i've never bought into the "xc ski" thing.. there is no gliding where the push really comes into play so i dunno. I'll challenge anyone to a 1 mi race in the Whites to prove me wrong ;)

Erica Napolitano
(naperica) - F

Locale: Northeast
Lot's to think about. on 08/21/2014 14:53:40 MDT Print View

Okay, so originally, I was wondering about women's poles and the difference between them and unisex poles.

I think I found that answer....and a whole lot more!!!!!!

I find that I do like use poles, even on the road! It just gives my hands something to do.

My MIL has offered to buy me this pair and has mentioned REI having a sale this weekend, so I think I will end up going with something they have there. (I know she loves a sale and plus she gets the member reward points!)

I just need to decide right now on cork or foam poles, and carbon vs. alum.

Thanks everyone. I love how there are so many opinions, that's why there are so many companies out there!

Cheers!

Jake D, I am in Barrington! Do you have those pacer poles?

Jake D
(JakeDatc) - F

Locale: Bristol,RI
Re: Lot's to think about. on 08/21/2014 15:31:43 MDT Print View

Hiho neighbor ;) I don't have them. i think they look strange and unwieldy ;) I am/was a skier so i'm quite comfortable mogul flicking my way down the trail with conventional poles (BD carbon alpine foam handle)

my gear list is in my profile if there is anything else that you've had your eye on though.

Dondo .
(Dondo) - F

Locale: Colorado Rockies
Pacerpoles on 08/21/2014 16:21:12 MDT Print View


These things remind me of the hair-brained ideas that hit the xc ski pole market every few years... very popular for a year or two... people swear by them... cost a bundle... and then they disappear never to be heard of again... only to be replaced by the next fad poles...



Try using that line on Chris Townsend or Peter Vacco.

D M
(FarWalker) - M

Locale: near a trail
Pacer poles on 08/21/2014 21:26:20 MDT Print View

I'll throw my hat in the arena, been using my pacer poles for two years, and currently on the PCT, got the carbons, LOVE EM. Don't knock it till you've tried it. Worth every penny. Pitched a 8 foot square Cuben, Yama cirri form and hexamid plus and duo mid with them NO problem. Designed by a professional, knowledgable physical therapist....what more could you want?;-)
Oh and I'm one who's had a bad fall with "normal" poles with the straps on and I'll never do that again....one of the worst falls I've had hiking, like my hands were hog tied. Broke my fall with my face since I could not use my hands. Not a smart design. JMHO

Adam White
(awhite4777) - MLife

Locale: On the switchbacks
re: Pole straps on 08/21/2014 22:02:43 MDT Print View

Just another opinion, not the right or wrong way, but...

I'm going to chime in and agree with Billy Ray.

I recently tried going strapless, and it significantly reduced the efficacy of poles for me, to the point where I probably wouldn't bring them. If I just gripped the poles, I couldn't load the poles significantly, and if I palmed them, I had to be too careful with placement on the descents, and ended up excessively loading my wrists.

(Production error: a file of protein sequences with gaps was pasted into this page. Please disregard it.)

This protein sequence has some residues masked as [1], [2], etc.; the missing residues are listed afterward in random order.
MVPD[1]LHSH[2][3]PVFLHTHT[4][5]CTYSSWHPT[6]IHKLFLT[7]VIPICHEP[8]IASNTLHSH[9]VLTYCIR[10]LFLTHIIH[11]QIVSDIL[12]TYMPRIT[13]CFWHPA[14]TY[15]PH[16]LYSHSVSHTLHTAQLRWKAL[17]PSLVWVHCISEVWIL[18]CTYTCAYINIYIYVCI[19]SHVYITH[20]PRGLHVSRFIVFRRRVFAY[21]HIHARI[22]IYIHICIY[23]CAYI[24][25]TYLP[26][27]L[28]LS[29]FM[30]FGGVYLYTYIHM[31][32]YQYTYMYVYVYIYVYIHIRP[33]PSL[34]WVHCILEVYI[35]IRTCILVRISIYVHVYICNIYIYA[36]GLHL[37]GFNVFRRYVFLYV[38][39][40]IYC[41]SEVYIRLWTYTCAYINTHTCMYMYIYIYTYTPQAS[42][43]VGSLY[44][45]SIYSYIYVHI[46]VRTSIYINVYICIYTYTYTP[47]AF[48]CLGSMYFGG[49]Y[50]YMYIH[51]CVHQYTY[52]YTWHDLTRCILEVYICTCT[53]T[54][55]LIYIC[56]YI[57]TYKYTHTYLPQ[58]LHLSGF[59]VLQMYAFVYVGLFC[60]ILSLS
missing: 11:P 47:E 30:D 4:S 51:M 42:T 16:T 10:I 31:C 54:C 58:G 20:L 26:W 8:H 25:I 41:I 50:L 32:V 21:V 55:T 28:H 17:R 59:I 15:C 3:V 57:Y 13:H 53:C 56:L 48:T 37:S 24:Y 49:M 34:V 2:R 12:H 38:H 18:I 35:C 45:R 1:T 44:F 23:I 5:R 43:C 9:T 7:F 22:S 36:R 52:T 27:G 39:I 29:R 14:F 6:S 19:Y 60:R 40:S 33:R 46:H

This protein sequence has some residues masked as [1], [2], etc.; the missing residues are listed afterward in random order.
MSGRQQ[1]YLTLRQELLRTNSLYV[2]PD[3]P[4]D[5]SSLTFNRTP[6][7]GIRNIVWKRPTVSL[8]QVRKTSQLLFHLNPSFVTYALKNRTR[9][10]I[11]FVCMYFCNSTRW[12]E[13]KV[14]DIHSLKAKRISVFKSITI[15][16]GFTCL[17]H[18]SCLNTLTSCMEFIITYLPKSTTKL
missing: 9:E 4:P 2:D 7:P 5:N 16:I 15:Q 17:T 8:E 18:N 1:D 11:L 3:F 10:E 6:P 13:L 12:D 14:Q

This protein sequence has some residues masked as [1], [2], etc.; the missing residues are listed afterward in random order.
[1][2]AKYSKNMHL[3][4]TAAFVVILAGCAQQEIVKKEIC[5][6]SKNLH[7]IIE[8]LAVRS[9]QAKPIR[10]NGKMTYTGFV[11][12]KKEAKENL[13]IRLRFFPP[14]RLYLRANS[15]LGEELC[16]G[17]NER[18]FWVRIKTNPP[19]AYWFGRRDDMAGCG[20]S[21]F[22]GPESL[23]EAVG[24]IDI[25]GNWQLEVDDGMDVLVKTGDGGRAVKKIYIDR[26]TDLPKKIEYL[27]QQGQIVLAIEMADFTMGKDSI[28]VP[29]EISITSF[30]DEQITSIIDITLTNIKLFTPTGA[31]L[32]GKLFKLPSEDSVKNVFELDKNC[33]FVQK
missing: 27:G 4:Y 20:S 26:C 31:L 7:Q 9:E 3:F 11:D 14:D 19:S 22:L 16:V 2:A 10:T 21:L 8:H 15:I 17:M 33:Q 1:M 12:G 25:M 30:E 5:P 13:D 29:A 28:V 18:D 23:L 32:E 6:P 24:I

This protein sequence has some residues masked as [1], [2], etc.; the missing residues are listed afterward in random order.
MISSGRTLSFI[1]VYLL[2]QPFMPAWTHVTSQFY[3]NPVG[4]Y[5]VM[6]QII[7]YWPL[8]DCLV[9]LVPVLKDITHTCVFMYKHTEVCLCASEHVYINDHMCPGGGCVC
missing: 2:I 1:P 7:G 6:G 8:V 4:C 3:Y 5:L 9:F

I use poles even when my pack weight is < 5 lbs, on both long hikes and long mixed hikes/runs, if there is significant ascent/descent. On ascents and descents, they are heavily loaded, almost entirely through the straps. I rarely grip the poles.

In my opinion, on flats they are nearly useless, unless you need them for balance.

On ascents, I load them heavily as a means of providing thrust going uphill (climbing a ladder).

On descents, I load them and as a means of braking. Going downhill, I am essentially "falling" downhill, being caught by my poles on every step. I pay only a little attention to where the poles plant--I just swing them out in front of me, barely gripping the pole, then load them primarily through the straps, continuing to barely grip the pole. The angles between the poles and my body would make loading them in this position impossible, unless I were palming the top. But in that case, I can't just swing them out in front of me--I have to lift them with my wrists, and be careful where they land, then load my wrists significantly, with my hands acting as levers. Not good.

I don't mean to imply that poles can't be used effectively without straps, but I can say with certainty that the way that I use poles, they cannot be used effectively without straps.

My moving speed is typically around 3.5 mph using this approach. It would be slower if I didn't use poles, and I'm not sure I'd be able to muster >25 mile days without them.

Again, not to suggest one is more correct than the other--find what works for you; this is just my experience.

(edit: I also have a XC ski background--not sure if has something to do with it or not)

Edited by awhite4777 on 08/21/2014 22:04:05 MDT.

Jake D
(JakeDatc) - F

Locale: Bristol,RI
Re: re: Pole straps on 08/21/2014 22:14:13 MDT Print View

I think it has to do with the terrain too. You guys out west have it easy being that your trails are graded for pack animals. Northeast we go straight up and straight down. even our flats tend to have rocks on them or rocks across mud. logs across mud. double pole catapult across mud... uphills are more like stairs than a ramp.

On the flats i'm basically mogul skiing with my poles tapping out in front/side and my legs doing a weird zig zag on the best spots in the middle

Location: "On the switchbacks" what are those? ;)

Adam White
(awhite4777) - MLife

Locale: On the switchbacks
Re: Re: re: Pole straps on 08/21/2014 22:21:16 MDT Print View

> Location: "On the switchbacks" what are those? ;)

Ha! They're something we're apparently lucky to have! Although an enormous number of Mt. Whitney dayhikers might disagree...